HC Deb 14 April 1967 vol 744 cc1536-40
Mr. Blenkinsop

I beg to move, Amendment No. 56, in page 9, line 28, after 'tree' to insert: 'or of topping or lopping a tree in such a manner as to be likely to destroy it'. We had a considerable discussion on the question of penalties in Committee. The sponsors were concerned lest the increased penalties proposed in the Bill should be related purely to the offence of cutting down or wilfully destroying a tree. It seemed to us, then, as it still does, that there were other forms of serious damage which would eventually lead to the destruction of a tree and that these might not be included as the Bill stood after the Committee Stage.

On behalf of all the sponsors, may I express gratitude to the Government in that, after further discussions, we have reached a satisfactory compromise in the Amendment, If the House agrees to accept the Amendment, which would bring in the question of topping or lopping a tree in such a manner as to be likely to destroy it we should meet the arguments raised in Committee and would satisfy all the sponsors of the Bill. I understand that the Government are in agreement with this.

Mr. Peter M. Jackson (The High Peak)

I am very happy to add my support to my Friend the Member for—

Mr. Speaker

Order. It is the hon. Gentleman's "honourable Friend".

Mr. Jackson

I accept your correction, Sir. The way the Clause will operate will depend to a large extent on what is understood by the notion of destruction. I understand that a tree can be destroyed by destroying its character. Through topping or lopping, a tree may nevertheless live, but as a tree it is destroyed. I ask the Minister of State to confirm that it is the intention to institute prosecutions against persons who destroy the quality of a tree. That tree may nevertheless live, but it will be effectively destroyed visually as a tree.

Mr. Robert Cooke

I am grateful to the hon. Member for The High Peak (Mr. Peter Jackson) COI raising this point. This was the point on which I suggested that "mutilate" might be appropriate. The Amendment has mutilated my proposal. To me, "mutilate" means "mutilate". Everybody else, even courts of law, would know what the word "mutilate" meant. The hon. Member for South Shields (Mr. Blenkinsop) has sought to alter what I suggested only because there is some legal difficulty, perhaps to do with Scottish law, which does not allow the word "mutilate" to be included.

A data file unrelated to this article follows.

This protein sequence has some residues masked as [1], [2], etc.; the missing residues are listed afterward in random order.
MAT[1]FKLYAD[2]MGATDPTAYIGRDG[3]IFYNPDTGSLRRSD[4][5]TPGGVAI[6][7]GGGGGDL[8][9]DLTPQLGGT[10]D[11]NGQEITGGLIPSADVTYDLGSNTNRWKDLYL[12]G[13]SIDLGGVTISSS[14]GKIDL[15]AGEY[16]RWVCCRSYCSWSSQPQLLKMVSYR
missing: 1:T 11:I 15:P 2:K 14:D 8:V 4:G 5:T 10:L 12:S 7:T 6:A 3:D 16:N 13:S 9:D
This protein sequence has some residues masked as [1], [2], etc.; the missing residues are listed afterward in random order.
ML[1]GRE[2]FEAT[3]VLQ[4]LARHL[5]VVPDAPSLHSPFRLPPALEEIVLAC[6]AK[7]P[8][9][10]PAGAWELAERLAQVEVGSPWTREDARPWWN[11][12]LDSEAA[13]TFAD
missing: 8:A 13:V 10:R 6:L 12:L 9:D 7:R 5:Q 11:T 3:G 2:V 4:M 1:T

Dr. Dickson Mabon indicated dissent.

Mr. Cooke

Perhaps there is some legal difficulty, however. Lawyers are always making difficulties. Perhaps the Minister of State, in reply, will make it clear to the hon. Member for South Shields that it is not much use the House saying that this is what we intend it to mean. It is what it means in court that matters.

Mr. Speaker

Order. The hon. Gentleman is speaking to an Amendment which is not on the Notice Paper. The Amendment before the House does not include the word "mutilate".

Mr. Cooke

I have made my point, Sir, and I hope that I have not gone too far out of order. I want this to mean what we all desire, not only between ourselves by agreement, but also in the courts, which is where these matters will be tried.

Mr. David Gibson-Watt (Hereford)

I did not have the advantage of taking part in the earlier stages of the Bill. I have some knowledge and experience of the difficulty, in both town and country. of deciding on a question such as we are now discussing.

If the Amendment is approved, the Bill will provide as follows: In relation to an offence of cutting down or wilfully destroying a tree or of topping or lopping a tree in such a manner as to be likely to destroy it. There are few people, either in the House or outside, who can say for certain at a time when a certain type of tree is pollarded or topped that the tree will die. In other countries, particularly France and Italy, the practice of pollarding is much better known to what I would call town foresters than it is in many towns in this country.